The vampire Louis frames the story by recounting his 200-year-old life story to a reporter, beginning with the end of his human life as the owner of an indigo plantation in Louisiana. After Louis’ brother dies, he is sought out by the vampire Lestat de Lioncourt after engaging in self-destructive behaviours. Louis is turned into a vampire by Lestat and together they live off the slaves on Louis’ plantation before they revolt and Louis discovers Lestat’s total disregard for human life. Curiously, the slavery aspect of the story was omitted from the film adaptation. Louis tries to escape, but Lestat keeps them tied together by turning a young girl dying from the plague named Claudia to serve as their vampire “daughter.” Claudia is cursed as she remains in the body of a young girl, but soon her mind develops into that of an intelligent young woman, something Louis fears is becoming poisoned by Lestat. The pair attempt to kill him before fleeing New Orleans for Europe, where they travel to Paris and meet another group of vampires like themselves. Armand, a 400-year-old vampire who runs a Grand Guignol-type theatre where vampires feed on unsuspecting humans, takes them in. Claudia begs Louis to turn her companion Madeline, a Parisian doll maker, into a vampire, and for a time all three of them live in the company of the theatre vampires. But soon, the trio is abducted, Louis locked in a coffin to starve while Claudia and Madeline are locked in a dungeon, left to burn in the sun. Louis escapes with the help of Armand, but Claudia’s death has sapped his will to live, and the pair dissipates. He has returned to New Orleans since the early twentieth century, never creating another companion for himself.

Rice wrote Interview with the Vampire in five weeks, researching vampires by day and writing at night. After facing several rejections from publishers, she developed obsessive-compulsive disorder, frequently washing her hands and checking locks on windows and doors. Luckily, after attending Squaw Valley Writer’s Conference, Rice was introduced to her future agent and sold the rights to the book to Alfred A. Knopf in 1974 with an advance of $12,000 in the days when authors were lucky enough for $2,000. The book was published in 1976 and received mixed reviews. On the one hand, many critics condemned the overt eroticism and dark themes of the book, and on the other, it sold eight million copies and spawned eleven sequels, all collected in the series known as The Vampire Chronicles. The first sequel, The Vampire Lestat, was published in 1985, followed by Queen of the Damned in 1988.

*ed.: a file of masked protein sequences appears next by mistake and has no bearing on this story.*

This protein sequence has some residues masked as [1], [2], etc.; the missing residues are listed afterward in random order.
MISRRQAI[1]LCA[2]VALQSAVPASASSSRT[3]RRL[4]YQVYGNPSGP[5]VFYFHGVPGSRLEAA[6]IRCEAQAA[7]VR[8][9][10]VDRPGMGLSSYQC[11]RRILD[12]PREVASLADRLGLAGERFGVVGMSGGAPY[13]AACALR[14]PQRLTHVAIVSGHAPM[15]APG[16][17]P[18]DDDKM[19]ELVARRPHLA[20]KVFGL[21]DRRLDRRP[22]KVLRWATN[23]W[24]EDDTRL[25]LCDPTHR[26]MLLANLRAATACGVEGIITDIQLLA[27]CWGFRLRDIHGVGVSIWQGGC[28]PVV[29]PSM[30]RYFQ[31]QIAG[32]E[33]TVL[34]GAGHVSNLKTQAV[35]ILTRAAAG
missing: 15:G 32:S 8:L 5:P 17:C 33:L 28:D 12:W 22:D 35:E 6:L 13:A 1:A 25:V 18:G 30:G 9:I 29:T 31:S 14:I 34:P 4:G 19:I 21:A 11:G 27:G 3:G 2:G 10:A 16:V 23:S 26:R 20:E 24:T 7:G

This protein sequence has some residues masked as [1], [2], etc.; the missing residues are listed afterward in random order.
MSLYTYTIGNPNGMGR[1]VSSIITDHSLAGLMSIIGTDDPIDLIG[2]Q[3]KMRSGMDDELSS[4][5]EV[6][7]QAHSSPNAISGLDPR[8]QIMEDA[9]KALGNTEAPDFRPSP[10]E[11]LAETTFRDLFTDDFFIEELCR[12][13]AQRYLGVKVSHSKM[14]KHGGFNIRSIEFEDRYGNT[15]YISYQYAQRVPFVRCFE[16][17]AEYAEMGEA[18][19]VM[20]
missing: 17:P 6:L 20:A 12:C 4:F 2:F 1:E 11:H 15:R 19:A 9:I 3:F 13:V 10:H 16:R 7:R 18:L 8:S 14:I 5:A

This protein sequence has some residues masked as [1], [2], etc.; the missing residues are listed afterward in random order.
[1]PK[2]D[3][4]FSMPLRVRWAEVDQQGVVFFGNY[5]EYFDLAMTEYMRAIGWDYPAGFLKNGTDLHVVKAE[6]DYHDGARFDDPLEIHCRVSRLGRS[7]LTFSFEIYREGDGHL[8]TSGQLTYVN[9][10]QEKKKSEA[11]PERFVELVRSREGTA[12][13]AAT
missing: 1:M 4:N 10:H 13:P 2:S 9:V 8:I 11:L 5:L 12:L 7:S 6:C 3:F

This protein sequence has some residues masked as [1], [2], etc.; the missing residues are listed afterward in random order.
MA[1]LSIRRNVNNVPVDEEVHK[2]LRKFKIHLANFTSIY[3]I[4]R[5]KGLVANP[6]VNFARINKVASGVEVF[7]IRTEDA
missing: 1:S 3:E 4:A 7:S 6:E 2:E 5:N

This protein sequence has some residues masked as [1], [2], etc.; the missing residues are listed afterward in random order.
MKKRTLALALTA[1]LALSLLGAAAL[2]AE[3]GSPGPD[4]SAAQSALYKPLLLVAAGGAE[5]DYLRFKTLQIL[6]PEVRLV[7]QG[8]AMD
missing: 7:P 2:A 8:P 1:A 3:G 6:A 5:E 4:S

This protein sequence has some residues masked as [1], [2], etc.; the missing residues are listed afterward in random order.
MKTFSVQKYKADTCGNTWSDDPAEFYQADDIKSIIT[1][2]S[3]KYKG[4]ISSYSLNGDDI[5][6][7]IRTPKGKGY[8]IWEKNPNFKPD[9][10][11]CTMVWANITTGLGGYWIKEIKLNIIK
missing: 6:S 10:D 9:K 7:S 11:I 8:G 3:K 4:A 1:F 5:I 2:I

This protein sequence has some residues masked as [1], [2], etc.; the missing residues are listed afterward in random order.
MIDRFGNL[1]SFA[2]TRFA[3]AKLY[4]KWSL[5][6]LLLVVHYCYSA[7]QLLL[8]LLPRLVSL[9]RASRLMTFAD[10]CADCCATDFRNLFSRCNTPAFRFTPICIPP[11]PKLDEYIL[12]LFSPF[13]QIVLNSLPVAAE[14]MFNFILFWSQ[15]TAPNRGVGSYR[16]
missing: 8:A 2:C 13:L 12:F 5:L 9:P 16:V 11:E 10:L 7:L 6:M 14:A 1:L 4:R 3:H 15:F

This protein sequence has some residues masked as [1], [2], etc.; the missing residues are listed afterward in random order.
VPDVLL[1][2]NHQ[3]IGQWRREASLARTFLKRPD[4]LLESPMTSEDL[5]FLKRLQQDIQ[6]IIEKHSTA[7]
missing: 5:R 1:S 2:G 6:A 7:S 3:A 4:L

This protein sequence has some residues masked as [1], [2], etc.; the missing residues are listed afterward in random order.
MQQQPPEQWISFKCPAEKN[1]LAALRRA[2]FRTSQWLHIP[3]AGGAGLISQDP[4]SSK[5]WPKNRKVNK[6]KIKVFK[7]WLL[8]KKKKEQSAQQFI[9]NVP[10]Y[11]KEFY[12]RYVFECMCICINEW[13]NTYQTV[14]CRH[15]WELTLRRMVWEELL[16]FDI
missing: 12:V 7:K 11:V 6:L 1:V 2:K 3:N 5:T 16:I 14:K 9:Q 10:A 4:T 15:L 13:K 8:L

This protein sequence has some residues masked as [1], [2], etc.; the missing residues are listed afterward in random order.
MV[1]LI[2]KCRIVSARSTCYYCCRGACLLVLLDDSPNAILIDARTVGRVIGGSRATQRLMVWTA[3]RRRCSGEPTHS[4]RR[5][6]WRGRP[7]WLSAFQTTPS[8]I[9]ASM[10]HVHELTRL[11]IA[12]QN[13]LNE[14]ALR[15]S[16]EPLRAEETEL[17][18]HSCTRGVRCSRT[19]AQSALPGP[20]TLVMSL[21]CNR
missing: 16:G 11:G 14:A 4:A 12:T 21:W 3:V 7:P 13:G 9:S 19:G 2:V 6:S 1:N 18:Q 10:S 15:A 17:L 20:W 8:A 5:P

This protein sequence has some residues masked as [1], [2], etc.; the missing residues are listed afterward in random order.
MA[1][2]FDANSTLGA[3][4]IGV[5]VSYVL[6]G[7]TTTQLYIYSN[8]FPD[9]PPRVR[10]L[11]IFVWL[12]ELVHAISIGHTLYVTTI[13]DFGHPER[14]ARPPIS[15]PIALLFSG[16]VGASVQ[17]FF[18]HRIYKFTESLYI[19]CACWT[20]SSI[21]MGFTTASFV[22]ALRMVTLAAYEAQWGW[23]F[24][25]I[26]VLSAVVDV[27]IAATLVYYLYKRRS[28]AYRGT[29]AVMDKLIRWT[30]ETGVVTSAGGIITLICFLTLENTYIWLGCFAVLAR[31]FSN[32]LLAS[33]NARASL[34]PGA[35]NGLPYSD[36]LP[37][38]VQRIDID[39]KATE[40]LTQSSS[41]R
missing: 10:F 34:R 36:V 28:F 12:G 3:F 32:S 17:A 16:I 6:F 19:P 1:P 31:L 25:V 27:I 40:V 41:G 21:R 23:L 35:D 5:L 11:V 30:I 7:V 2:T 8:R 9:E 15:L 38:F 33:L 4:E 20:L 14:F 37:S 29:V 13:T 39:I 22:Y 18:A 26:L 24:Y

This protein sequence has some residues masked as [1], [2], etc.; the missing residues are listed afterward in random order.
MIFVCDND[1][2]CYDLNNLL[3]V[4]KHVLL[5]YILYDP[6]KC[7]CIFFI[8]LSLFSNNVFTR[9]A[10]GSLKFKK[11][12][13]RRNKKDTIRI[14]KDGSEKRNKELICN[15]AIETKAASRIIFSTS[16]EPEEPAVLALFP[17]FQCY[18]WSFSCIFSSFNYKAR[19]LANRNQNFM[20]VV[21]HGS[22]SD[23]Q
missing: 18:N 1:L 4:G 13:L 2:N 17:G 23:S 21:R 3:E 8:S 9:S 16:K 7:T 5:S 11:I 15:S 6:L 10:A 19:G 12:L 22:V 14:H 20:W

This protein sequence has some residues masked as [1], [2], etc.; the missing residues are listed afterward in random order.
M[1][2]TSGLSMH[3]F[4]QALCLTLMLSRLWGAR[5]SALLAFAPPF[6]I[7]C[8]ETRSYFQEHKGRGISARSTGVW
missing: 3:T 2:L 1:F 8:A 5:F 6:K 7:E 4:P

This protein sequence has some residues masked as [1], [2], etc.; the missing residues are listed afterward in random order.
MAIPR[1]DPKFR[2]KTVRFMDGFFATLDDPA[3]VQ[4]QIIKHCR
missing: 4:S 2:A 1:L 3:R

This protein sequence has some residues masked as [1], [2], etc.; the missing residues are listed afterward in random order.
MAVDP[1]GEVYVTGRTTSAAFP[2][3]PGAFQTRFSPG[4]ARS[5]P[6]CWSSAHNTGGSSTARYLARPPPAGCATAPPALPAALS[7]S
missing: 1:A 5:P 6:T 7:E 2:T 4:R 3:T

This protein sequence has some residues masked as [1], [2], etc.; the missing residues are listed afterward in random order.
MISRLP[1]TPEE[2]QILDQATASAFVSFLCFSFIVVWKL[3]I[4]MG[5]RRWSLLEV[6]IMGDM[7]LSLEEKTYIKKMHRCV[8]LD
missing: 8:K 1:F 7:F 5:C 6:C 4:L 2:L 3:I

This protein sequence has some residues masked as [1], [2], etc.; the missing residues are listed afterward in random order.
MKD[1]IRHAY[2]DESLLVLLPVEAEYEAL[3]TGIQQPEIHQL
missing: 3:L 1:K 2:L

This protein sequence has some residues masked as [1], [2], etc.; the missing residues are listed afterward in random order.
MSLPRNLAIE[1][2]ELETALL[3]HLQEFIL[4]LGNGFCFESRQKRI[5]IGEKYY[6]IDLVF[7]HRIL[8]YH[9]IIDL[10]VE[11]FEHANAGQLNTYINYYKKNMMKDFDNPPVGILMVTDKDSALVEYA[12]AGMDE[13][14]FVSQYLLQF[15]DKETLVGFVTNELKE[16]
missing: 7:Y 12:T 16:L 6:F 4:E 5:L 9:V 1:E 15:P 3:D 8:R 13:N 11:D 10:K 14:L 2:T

Tom Cruise and Brad Pitt in the film adaption of Interview with the Vampire

Tom Cruise and Brad Pitt in the film adaption of Interview with the Vampire

When the film adaptation came out in 1994 after many years of remaining in production limbo, Rice apparently wasn’t happy with the casting choice. She actually insisted that Brad Pitt and Tom Cruise switch parts, claiming that Cruise as Lestat was “so bizarre; [it was] almost impossible to imagine how [it was] going to work.” But, when the film came out, she was satisfied with the results, recanting her original choice of French actor Alain Delon for the role. River Phoenix was almost cast for the part of the interviewer but died shortly before he could begin, and Christian Slater stepped in as a replacement. Graciously, Slater donated his entire salary to Phoenix’s favourite charities at the time. When the film finally premiered, it generally garnered positive reviews, despite Oprah famously walking out during the first ten minutes because she didn’t “want to be a contributor to the force of darkness.” Brad Pitt was also famously miserable during filming and at one point wanted to buy himself out of his contract because he became so depressed from the mostly-exclusive night shoots.

Today, both Rice’s Vampire Chronicles and the film version of Interview with the Vampire remain cult favourites among horror fans and vampire lovers alike. It also remains an iconic film for fans of queer horror and homosexual narratives in the horror film, as well as other examinations of gender, race, and class. Moreover, the course of vampire literature has shifted because of Rice’s influence. The image of the reluctant or tortured vampire in contrast to the egotistical vampire who embraces their identity is now a common trope used in teen vampire media, for example, Buffy the Vampire Slayer, Twilight, True Blood, and The Vampire Diaries. Also, Louisiana has eclipsed Transylvania as a popular setting for the vampire tale thanks to Rice’s novels. Just like Louis abandons the Old World at the end of Interview with the Vampire, Anne Rice updates the vampire legend for a modern horror audience by bringing the Gothic to distant shores.